Luxury can be defined as many things, from buying five-figure bags to three-figure dinners at 3-Michelin star restaurants. Luxury is defined as wealth beyond imagination. Luxury is the purchasing of expensive items that would make a regular individual in society scoff.
Perhaps that’s the how the older generation thinks, that luxury equals a vast amount of dispensable money. This is especially true in the fashion industry. There, luxury equals the ability to be exclusive and affluent through consumerism.
But for many of the younger generation, the definition of luxury has begun to shift from exclusivity to convenience. Public School, a womenswear label that combines street wear and high fashion, claims that ‘new Western luxury’ has to do with quality and craftsmanship – not necessarily how much something costs or the name and history of the brand. Chow, half of the Public School duo, says that “luxury is all about making your life easier, the idea of ease and effortlessness.” Representing a new movement of creatives driven by taste and versatility, luxury, in a new sense, can be considered minimalism at its finest in the industry. More is less, or so it seems.
Previous habits of disposable pieces and conspicuous consumerism has changed with the minds of a young, fashionable generation who are after simple, durable, high-quality and forever in-trend pieces that are both luxurious yet subtle enough to be worn repeatedly. Luxury items also need to be versatile enough to work anywhere and everywhere. Luxury as minimalism has become a practical and sustainable alternative to the materialistic spending ethos.
As designer pieces become plainer, their messages follow suit too, with young and fresh designers like Public School and Joseph inspiring the likes of Stella McCartney and Chloé to go minimalist. Even Alexander Wang, who had once focused on grunge and colour have moved onto the luxury ethos of versatile simplicity.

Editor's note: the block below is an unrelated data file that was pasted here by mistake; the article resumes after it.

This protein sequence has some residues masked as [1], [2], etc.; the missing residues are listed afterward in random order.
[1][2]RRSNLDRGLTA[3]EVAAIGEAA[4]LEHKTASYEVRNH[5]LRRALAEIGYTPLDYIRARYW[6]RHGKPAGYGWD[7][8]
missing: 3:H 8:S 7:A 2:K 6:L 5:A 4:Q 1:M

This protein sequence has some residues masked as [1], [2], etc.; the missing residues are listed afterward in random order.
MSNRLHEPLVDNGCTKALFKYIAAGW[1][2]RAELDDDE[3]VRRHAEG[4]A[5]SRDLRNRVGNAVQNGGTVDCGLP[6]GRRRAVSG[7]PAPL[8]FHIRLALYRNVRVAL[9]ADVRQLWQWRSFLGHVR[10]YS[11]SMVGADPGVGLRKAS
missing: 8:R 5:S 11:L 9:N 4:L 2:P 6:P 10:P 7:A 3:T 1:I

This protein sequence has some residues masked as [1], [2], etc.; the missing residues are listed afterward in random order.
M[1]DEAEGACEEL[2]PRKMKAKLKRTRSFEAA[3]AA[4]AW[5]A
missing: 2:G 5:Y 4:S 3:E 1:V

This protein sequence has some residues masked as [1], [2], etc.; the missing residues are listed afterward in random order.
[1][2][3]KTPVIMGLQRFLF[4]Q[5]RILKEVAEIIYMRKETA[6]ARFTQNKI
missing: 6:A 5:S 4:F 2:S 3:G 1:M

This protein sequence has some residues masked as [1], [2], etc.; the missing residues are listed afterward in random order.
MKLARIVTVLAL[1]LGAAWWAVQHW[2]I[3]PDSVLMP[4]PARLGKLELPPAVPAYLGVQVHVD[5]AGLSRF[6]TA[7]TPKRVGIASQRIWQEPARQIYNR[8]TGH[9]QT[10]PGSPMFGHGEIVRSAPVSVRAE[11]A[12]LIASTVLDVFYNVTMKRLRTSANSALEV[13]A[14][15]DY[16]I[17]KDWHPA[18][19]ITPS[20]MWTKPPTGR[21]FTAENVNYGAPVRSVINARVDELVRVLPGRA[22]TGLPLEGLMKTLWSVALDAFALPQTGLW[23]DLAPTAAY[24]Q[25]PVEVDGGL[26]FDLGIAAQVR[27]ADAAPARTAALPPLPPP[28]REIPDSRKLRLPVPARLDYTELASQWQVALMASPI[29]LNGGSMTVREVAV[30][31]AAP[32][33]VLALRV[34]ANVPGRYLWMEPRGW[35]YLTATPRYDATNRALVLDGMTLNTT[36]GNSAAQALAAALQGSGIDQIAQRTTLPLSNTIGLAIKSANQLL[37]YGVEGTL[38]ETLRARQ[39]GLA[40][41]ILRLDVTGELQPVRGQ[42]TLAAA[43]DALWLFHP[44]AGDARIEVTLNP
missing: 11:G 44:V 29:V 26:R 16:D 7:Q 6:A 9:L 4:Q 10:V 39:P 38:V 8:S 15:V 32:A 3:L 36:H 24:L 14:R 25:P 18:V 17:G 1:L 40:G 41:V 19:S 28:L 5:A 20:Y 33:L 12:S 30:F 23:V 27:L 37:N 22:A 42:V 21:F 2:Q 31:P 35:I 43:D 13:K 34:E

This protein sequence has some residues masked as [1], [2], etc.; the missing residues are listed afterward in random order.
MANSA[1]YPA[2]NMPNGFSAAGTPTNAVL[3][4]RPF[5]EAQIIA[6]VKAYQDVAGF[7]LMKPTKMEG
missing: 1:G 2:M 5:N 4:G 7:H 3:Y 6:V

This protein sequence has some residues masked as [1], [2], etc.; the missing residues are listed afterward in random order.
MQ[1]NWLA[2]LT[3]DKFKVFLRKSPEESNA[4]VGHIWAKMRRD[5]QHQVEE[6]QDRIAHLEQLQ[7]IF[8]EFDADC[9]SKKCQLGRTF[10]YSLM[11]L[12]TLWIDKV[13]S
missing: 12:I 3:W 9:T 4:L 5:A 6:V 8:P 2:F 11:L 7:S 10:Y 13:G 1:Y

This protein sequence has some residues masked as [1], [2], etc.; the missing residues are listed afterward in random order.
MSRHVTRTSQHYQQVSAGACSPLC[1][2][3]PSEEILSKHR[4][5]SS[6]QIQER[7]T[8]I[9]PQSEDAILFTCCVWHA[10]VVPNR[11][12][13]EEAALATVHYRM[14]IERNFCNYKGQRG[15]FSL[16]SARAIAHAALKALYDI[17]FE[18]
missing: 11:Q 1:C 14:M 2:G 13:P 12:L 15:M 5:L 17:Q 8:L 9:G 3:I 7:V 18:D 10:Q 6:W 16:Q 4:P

Luxury as minimalism is growing as not only a popular aesthetic, but also a lifestyle that underpins many social developments in the 20th century. With the liberation of women’s freedoms from their stereotypical roles in the 30s came the social change of the way they dressed. From the restrictive skirts and corsets came the masculine and more practical attire for women to wear. With political relevancy comes the emergence of avant-garde Japanese designers (Yohji Yamamoto and Comme des Garçons being the most famous for this) emphasising luxury in a distressed and simple manner with deliberately destroyed and ripped style to reflect the bourgeois lifestyle.
Ultimately, fashion continues to change its direction, from outrageously distracting to simplistic designs, from bold colours to sombre and gothic. The industry defines luxury as simple and plain – an emphasis on less is more, investment on quality rather than quantity, and above all, a change in the way this younger generation sees luxury. The new idea of luxury has become less about affluence and more about clean and carefully curated and meaningful purchases.